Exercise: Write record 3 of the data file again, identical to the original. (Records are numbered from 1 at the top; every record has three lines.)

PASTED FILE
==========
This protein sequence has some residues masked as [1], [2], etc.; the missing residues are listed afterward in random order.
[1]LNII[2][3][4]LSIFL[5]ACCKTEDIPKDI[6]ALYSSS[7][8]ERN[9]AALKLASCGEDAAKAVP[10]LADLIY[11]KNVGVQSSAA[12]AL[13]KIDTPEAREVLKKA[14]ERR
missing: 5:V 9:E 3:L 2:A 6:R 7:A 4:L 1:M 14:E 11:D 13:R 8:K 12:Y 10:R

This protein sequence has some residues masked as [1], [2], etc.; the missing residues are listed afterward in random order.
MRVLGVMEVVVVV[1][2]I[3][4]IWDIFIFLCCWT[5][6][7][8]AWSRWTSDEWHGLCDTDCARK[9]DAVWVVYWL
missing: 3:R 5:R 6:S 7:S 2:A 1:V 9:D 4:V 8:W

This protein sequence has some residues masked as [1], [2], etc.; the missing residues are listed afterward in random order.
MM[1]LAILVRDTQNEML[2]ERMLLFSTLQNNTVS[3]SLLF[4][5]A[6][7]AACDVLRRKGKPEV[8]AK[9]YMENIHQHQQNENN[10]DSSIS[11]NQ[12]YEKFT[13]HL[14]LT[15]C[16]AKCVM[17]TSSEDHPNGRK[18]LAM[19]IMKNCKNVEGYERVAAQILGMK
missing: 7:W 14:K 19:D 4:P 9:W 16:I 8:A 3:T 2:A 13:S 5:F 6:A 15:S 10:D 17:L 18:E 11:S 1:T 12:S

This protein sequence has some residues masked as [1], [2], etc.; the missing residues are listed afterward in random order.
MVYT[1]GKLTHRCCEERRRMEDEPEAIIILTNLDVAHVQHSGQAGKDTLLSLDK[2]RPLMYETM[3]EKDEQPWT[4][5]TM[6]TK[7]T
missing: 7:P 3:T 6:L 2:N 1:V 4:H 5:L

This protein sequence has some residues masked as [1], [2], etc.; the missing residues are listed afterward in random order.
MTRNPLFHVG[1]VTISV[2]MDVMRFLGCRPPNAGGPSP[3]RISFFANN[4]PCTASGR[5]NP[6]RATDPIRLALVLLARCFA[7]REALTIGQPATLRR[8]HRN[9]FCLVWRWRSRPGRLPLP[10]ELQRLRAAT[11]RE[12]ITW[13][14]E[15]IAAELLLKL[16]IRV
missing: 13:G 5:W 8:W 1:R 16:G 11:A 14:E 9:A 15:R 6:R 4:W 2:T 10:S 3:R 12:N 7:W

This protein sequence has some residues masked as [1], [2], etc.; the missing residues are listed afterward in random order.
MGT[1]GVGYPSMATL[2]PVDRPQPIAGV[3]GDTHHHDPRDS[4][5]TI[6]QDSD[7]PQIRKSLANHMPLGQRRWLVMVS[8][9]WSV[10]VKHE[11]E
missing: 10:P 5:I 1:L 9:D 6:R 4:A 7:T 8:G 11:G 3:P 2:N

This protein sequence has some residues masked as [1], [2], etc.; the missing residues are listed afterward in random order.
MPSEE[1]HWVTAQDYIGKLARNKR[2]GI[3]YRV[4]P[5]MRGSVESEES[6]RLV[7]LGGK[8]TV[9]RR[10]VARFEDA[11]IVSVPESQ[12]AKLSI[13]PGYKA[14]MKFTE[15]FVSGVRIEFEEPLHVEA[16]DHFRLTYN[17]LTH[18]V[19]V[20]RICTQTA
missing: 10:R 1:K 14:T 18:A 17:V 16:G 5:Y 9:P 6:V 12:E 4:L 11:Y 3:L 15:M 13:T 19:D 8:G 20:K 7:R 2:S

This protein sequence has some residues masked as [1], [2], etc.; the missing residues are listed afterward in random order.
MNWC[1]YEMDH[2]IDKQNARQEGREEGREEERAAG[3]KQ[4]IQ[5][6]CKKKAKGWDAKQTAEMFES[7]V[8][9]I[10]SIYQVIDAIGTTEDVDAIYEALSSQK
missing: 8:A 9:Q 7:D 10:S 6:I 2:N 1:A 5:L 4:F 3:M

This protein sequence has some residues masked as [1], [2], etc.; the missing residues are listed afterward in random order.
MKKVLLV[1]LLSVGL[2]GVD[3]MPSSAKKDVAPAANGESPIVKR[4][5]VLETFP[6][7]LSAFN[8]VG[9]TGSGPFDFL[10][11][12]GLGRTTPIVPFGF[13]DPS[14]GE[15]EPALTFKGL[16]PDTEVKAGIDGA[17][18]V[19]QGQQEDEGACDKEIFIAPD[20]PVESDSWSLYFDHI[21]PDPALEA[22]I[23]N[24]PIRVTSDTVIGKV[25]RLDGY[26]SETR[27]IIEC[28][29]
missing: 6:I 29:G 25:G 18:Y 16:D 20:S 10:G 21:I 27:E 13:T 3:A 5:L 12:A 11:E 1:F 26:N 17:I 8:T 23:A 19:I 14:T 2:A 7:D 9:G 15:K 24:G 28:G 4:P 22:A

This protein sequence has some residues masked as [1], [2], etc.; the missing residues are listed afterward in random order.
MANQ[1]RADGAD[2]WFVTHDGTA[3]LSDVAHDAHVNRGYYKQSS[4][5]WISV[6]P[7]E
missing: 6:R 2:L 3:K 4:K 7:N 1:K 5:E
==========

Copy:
This protein sequence has some residues masked as [1], [2], etc.; the missing residues are listed afterward in random order.
MM[1]LAILVRDTQNEML[2]ERMLLFSTLQNNTVS[3]SLLF[4][5]A[6][7]AACDVLRRKGKPEV[8]AK[9]YMENIHQHQQNENN[10]DSSIS[11]NQ[12]YEKFT[13]HL[14]LT[15]C[16]AKCVM[17]TSSEDHPNGRK[18]LAM[19]IMKNCKNVEGYERVAAQILGMK
missing: 7:W 14:K 19:D 4:P 9:W 16:I 8:A 3:T 2:A 13:S 5:F 6:A 15:S 10:D 17:L 18:E 11:S 1:T 12:S